Violent hail storms bombarded his apple trees with ice pellets, causing bruising and pock marks.
He feared massive complaints and returns if he shipped the bruised fruit to his mail order apple buyers. But if he didn’t ship the damaged apples, he would have to refund all the orders, and his mail order business would be ruined.
The apples were damaged only cosmetically. The hail had pockmarked the skin, but this did not affect the flavor or freshness.
Young went ahead and filled his orders with the pockmarked apples, and in each box shipped, enclosed a preprinted card that read as follows (I am paraphrasing):
“Note the pockmarks on some of these apples. This is proof that they are grown at a high mountain altitude, where the same extreme cold that causes sudden hailstorms also firms the flesh and increases the natural sugars, making the apples even sweeter.”
According to Young, not a single order was returned. In fact, when orders came in for next year, many order forms had handwritten notes that said, “Pockmarked apples if available; otherwise, the regular kind.”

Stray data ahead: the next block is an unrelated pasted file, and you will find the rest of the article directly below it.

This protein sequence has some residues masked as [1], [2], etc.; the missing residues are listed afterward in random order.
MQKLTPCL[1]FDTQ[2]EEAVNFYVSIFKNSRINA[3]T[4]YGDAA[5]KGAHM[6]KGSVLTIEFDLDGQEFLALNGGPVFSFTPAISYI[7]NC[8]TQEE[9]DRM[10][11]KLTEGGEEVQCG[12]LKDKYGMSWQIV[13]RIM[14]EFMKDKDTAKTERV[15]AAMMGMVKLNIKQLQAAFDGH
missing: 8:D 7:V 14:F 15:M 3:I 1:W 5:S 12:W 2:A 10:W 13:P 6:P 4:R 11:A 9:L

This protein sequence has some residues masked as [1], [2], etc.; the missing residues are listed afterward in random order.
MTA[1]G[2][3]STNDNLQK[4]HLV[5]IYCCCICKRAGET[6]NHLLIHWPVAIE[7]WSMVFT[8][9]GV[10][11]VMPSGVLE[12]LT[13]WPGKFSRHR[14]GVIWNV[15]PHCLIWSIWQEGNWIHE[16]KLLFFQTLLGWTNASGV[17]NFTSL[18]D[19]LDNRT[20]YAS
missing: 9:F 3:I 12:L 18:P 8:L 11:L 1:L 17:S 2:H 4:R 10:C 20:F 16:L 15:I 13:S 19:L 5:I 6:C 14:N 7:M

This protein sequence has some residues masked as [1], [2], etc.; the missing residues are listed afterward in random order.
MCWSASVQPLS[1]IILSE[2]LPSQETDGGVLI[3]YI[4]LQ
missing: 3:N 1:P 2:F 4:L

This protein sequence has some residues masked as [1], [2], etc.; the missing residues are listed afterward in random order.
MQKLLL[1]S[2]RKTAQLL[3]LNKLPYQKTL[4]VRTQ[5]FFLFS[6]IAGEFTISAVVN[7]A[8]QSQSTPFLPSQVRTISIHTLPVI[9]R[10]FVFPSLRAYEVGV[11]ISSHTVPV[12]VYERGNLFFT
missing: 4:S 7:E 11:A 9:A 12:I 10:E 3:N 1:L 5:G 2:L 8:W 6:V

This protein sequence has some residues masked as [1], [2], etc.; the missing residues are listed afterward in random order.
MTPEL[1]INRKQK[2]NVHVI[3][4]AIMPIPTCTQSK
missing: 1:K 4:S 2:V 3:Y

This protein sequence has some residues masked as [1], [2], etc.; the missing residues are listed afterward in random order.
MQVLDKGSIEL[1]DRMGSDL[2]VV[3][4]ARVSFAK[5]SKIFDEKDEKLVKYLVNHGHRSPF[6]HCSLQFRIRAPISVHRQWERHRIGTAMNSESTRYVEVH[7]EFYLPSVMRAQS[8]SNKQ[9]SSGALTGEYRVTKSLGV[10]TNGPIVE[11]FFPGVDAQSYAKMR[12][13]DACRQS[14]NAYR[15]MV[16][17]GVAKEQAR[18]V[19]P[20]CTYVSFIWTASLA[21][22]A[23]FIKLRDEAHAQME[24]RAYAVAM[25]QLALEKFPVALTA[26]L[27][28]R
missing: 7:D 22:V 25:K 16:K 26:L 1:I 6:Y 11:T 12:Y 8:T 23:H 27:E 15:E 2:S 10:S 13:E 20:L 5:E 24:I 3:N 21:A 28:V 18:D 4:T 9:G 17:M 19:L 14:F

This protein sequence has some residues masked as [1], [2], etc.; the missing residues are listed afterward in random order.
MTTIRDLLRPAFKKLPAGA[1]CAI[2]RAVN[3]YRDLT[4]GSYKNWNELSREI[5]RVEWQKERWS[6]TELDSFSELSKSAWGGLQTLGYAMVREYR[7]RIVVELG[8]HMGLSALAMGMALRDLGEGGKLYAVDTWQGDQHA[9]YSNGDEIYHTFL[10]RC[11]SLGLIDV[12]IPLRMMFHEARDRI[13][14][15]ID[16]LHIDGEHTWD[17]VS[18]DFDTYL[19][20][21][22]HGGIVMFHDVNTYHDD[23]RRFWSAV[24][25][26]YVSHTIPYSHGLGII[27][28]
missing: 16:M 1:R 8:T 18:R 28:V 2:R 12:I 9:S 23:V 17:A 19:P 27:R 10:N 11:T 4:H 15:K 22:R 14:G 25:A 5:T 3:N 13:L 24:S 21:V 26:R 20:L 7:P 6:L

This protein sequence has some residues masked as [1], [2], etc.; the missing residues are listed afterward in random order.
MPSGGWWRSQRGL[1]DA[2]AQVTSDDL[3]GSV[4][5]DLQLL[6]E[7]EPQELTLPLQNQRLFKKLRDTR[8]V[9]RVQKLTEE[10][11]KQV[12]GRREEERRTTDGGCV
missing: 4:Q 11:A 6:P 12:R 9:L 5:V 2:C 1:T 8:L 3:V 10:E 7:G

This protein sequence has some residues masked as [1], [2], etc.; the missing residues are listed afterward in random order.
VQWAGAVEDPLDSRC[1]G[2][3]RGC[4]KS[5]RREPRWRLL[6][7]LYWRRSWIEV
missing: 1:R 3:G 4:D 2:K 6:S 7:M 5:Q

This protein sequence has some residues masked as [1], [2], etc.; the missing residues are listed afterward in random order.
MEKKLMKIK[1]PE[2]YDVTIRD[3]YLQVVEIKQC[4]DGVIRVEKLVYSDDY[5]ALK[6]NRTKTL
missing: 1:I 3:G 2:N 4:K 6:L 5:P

Young’s story proves what experienced marketers know: Often, by being truthful about your weaknesses and flaws, you can gain substantial credibility with your buyer, increasing loyalty, sales, and customer satisfaction.
Do you have a product weakness that can be turned into a positive with the right story?
This small company is doing a lot of things right.
The cycling world is notoriously competitive. The market leader, Trek, sucks up a lot of media attention (thanks in no small part to Lance Armstrong). And there are literally dozens of competitors fighting for the rest of the market: BMC, Felt, Colnago, Schwinn, Cannondale, Ibis, Klein, Lemond, Time, Merckx, Cervelo, Orbea, Pinarello, Scott, Seven, Litespeed, Specialized, Bianchi—the list goes on.
So how does a new start up compete against all these established brands?
Here are a few of the things Madsen is doing right:
Start with a remarkable product.
Rather than creating yet another look-alike road or mountain bike, company founder Jared Madsen focuses on an entirely different category—the cargo bike or bucket bike.